It’s quite possible for laymen to interchange copyright and intellectual property, two legal terms that are all about protecting someone’s original work. We don’t need to be lawyers to know which is which, do we?
A copyright is a legal right awarded to the creator of an original work, giving the owner sole rights to the use and distribution of said creation, normally for a certain amount of time. It could be anything from a musical piece, literary work, software, movie or film, song, or book, just to mention a few. A copyright is one of six forms of intellectual property rights.
In the U.S., copyright law only covers works that are “fixed in a tangible form” and not the concept, ideas, and techniques behind it. The examples mentioned earlier are all material representations of the ideas and concepts that all went in to bringing forth the creation. However, in countries such as Australia and France, a creation is not required to be in tangible form to be covered by copyright law.
The primary goal of copyright law is to ensure that the creativity and all the time and effort an individual invested in their original work is protected – that they reap the rewards for coming up with the creation. A copyright owner is given exclusive rights that will allow the reproduction of their work including its commercial distribution. This includes the right to create other works based on the original. A copyright owner also holds the sole right to transfer ownership and perform or display the creation in public. The owner can also authorize others to wield the same rights to their creation as well.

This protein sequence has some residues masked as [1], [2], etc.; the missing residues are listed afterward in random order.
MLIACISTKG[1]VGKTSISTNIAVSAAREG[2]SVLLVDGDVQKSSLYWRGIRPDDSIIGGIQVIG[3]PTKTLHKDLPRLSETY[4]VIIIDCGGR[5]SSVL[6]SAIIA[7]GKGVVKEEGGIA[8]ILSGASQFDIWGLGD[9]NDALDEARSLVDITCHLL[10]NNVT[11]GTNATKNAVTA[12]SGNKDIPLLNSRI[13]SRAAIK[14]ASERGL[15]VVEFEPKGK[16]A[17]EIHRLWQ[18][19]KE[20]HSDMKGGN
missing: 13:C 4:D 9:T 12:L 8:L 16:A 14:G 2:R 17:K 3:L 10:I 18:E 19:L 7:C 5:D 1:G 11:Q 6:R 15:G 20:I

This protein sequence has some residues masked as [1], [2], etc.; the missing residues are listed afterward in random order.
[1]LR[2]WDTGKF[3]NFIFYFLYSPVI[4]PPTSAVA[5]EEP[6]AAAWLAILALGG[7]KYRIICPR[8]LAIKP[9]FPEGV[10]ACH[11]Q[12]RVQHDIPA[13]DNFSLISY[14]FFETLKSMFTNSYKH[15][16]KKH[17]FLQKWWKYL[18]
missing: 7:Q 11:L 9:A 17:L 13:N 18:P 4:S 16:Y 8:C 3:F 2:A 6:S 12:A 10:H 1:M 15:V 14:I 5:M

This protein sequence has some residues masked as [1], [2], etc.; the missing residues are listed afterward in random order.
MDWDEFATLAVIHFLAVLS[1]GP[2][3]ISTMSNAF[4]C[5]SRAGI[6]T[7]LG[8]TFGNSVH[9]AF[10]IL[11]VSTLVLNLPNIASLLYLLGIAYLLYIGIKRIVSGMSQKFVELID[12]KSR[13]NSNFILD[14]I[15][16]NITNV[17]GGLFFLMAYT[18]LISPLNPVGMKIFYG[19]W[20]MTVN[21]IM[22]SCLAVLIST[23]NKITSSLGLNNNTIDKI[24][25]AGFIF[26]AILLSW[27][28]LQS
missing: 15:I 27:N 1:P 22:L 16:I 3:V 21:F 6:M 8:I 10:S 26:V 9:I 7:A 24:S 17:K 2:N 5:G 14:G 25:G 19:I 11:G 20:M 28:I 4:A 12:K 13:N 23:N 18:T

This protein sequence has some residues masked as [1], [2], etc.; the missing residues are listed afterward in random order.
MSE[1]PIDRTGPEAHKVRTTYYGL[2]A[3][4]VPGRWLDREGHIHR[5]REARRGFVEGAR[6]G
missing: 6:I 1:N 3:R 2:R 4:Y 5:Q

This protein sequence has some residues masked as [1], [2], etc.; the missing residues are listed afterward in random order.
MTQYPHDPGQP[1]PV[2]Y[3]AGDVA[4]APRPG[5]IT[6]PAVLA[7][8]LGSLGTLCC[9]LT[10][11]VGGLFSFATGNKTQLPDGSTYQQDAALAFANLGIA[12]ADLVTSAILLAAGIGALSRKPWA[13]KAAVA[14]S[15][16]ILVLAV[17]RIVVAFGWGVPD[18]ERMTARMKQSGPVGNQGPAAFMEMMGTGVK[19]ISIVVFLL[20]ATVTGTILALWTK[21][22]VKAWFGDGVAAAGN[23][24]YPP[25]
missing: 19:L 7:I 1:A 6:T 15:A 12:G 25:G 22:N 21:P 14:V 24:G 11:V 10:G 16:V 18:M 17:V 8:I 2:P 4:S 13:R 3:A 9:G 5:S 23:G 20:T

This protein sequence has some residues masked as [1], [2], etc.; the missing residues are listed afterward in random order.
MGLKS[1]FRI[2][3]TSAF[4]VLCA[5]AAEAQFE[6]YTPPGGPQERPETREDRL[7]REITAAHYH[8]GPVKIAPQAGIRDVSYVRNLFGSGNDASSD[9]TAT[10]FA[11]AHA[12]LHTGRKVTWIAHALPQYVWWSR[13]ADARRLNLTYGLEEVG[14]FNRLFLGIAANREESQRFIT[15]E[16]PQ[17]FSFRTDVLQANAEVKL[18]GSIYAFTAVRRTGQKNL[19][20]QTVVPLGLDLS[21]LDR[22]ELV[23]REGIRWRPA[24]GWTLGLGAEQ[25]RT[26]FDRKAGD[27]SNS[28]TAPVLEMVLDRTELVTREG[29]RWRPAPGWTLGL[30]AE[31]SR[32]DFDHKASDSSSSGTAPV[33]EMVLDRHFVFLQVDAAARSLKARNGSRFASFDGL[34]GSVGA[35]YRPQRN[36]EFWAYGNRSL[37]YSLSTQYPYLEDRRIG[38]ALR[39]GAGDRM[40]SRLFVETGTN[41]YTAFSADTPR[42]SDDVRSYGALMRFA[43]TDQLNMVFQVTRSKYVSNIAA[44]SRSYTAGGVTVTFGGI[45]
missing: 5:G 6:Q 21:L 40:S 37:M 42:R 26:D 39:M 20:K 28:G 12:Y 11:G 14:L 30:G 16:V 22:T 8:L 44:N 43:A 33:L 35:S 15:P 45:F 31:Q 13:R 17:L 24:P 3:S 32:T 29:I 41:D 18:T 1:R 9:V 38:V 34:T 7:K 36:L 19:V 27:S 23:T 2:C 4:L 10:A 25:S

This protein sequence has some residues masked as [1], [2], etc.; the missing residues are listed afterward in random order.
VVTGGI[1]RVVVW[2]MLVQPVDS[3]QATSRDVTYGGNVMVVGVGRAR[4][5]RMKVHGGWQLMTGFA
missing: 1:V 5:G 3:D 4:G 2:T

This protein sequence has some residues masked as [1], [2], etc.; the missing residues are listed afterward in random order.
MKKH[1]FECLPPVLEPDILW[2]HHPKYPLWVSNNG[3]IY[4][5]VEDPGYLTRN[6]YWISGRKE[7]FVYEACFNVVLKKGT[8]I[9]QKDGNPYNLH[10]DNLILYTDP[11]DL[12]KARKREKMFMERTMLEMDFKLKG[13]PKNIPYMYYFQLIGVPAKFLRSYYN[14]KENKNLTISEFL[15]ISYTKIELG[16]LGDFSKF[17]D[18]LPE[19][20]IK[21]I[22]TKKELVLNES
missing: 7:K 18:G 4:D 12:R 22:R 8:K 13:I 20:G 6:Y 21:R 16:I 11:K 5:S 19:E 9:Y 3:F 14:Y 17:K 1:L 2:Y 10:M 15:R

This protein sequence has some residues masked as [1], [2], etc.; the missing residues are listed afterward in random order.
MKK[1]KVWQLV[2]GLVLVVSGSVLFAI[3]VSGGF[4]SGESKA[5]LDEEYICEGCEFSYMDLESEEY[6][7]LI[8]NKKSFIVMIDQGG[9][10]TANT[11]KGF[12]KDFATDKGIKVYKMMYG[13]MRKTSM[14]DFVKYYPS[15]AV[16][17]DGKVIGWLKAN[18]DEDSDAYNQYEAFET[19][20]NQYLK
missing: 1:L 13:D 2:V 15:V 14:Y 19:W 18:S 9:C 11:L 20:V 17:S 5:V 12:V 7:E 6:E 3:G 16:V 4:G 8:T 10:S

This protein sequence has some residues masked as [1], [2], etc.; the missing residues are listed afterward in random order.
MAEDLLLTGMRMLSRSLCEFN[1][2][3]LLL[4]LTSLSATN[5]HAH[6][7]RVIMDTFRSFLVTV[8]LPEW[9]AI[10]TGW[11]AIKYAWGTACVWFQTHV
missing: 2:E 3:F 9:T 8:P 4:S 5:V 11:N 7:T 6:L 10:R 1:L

Intellectual property, or IP, includes various ways of protecting creative expressions of the intellect that carry commercial and moral value. There are actually six types of IP: copyright, trademarks, trade dress, plant varieties rights, industrial design rights, and patents. In some countries, trade secrets can be covered by IP.
The goal of intellectual property law is to provide exclusive rights to the creator of an intellectual, original work. Awarding such rights to a creator promotes the creative process and encourages investors backing up research and development on new creations or enhancements to the original. This also ensures investors a return on their investment as well.
International property rights law can cover works of art (such as music and literary pieces), inventions, symbols, designs, phrases, and even discoveries.
Copyright vs Intellectual Property
So what’s the difference between copyright and intellectual property now?
Copyright law protects original creations of the mind set in a fixed, tangible form, or the material expression of the original work. This would encompass artistic works such as literary or musical pieces, films or movies, software, and books.
Intellectual property refers to creations of the mind for which sole ownership is awarded to the creator. Intellectual property rights are the protections given to the IP’s inventor or creator. Intellectual property rights can be set on original artistic works, discoveries, phrases and words, symbols or designs. Trademarks, patents, copyright, industrial design rights, trade dress, plant varieties rights, and even trade secrets (depending on the jurisdiction) are the types of intellectual property rights.
|Covers material expression of original works||Covers trademarks, patents, copyright, industrial design rights, trade dress, plant varieties rights, and even trade secrets|
|Original works may include songs, books, movies, thesis, or any original literary works.||Original works may include inventions, discoveries, symbols, designs, and words|